|Four PCI slots were free in the supplied configuration, two being used by the ATTO Ultra/Wide SCSI-3 card and IXMicro Twin Turbo.This system was supplied with a 250 watt power supply and ample power connectors for the case capacity. The installed disk was a IBM 9.1Gigabyte Wide scsi. Ram was 60ns, 2k refresh.|
|Initial Test Results|
|For initial testing I left the PowerForce 250 card speed settings at the POWERtools shipped settings (47.5mhz bus/285mhz cpu/285mhz cache) speeds, since many users may not want to experiment with further acceleration. I installed Speed Doubler 8.01a since I have used it in other tests and also installed the latest 4.02 IXMicro Twin Turbo drivers. Given the target market, I will run future graphics tests at 1152×870, millions color modes, but the initial MacBench 4.0 scores shown below were at my normal test setting of 1024×768, thousands colors.Future updates will show actual application performance tests, which could not be run to meet this initial posting deadline due to having to install them on the X-Force. I will post these results as updates to this page in the next few days.For an impressive demonstration of the X-Force advantages – see the Photoshop/VPC testsand MacBench disk tests pages.|
MacBench 4.0 Scores
(Scores with 512k disk cache and default Speed Doubler 8 disk cache)
|This system is the closest thing to what my “Ultimate Mac” will be that you can buy today in one turn-key package. It already contains the best motherboard and CPU card you can buy (IMHO), and the Ultra/Wide SCSI controller with 9.1 Gigabyte Fast/Wide Hard disk are items unavailable in any of Apple’s offerings regardless of price.ATTO Disk test software revealed disk peak read and write speeds of 9.51 MB/Sec and 10.02 MB/Sec (resp.) and sustained read and write speeds of 8.82 MB/Sec and 8.13 MB/Sec (resp.). This was with the disk “as-shipped”, without any FWB Tools disk optimization (I have had good results with this on my barracuda drive, and many drives ship without write caching enabled).POWERtools is to be commended for their trade-in program as well, with an on-line calculator for determining what your Mac trade-in value will be.I apologize for the brevity of this review at the moment, it will be much expanded with more test results as time allows.With a list price of $5999, this system is not cheap – but considering the quality and performance of the components it contains, as well as its ample growth potential to meet your any future needs, the X-Force is a very good value, and currently the fastest shipping complete MacOS system to date.|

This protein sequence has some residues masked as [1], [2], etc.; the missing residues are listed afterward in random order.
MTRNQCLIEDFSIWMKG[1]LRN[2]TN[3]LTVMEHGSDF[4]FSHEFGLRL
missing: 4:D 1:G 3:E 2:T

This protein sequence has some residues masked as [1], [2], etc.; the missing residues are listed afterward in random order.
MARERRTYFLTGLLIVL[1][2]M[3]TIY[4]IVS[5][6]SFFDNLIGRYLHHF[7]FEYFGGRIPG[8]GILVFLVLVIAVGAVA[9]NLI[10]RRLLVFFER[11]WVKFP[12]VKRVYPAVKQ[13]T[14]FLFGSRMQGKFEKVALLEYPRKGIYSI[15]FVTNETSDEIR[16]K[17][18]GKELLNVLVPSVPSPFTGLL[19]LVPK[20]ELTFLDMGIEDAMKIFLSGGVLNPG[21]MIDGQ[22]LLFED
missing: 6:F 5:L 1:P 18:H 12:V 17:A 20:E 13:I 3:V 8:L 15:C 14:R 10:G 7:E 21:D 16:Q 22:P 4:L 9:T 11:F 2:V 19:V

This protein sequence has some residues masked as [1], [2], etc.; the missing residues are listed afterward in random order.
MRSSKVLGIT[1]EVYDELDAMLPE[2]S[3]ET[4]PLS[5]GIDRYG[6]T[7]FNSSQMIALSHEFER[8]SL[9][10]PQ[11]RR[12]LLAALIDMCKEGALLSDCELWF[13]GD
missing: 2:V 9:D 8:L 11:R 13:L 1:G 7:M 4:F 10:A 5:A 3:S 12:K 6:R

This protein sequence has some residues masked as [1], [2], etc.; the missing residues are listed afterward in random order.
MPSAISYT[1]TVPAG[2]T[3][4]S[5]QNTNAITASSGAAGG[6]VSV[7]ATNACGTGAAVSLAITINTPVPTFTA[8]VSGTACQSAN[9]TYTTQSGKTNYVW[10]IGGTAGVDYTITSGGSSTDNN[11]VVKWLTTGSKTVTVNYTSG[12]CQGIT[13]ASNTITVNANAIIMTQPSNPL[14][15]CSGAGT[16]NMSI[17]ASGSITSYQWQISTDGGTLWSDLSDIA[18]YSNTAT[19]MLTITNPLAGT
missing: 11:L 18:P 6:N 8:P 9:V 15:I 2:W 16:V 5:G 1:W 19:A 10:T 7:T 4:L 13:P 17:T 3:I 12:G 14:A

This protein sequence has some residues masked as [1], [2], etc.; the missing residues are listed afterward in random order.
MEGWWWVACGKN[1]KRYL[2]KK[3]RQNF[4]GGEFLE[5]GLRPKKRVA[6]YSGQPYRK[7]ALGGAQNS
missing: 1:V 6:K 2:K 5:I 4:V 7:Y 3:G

Their shipping is as fast as their computers, and I found Victor Wong (CEO) to be very helpful in answering my questions.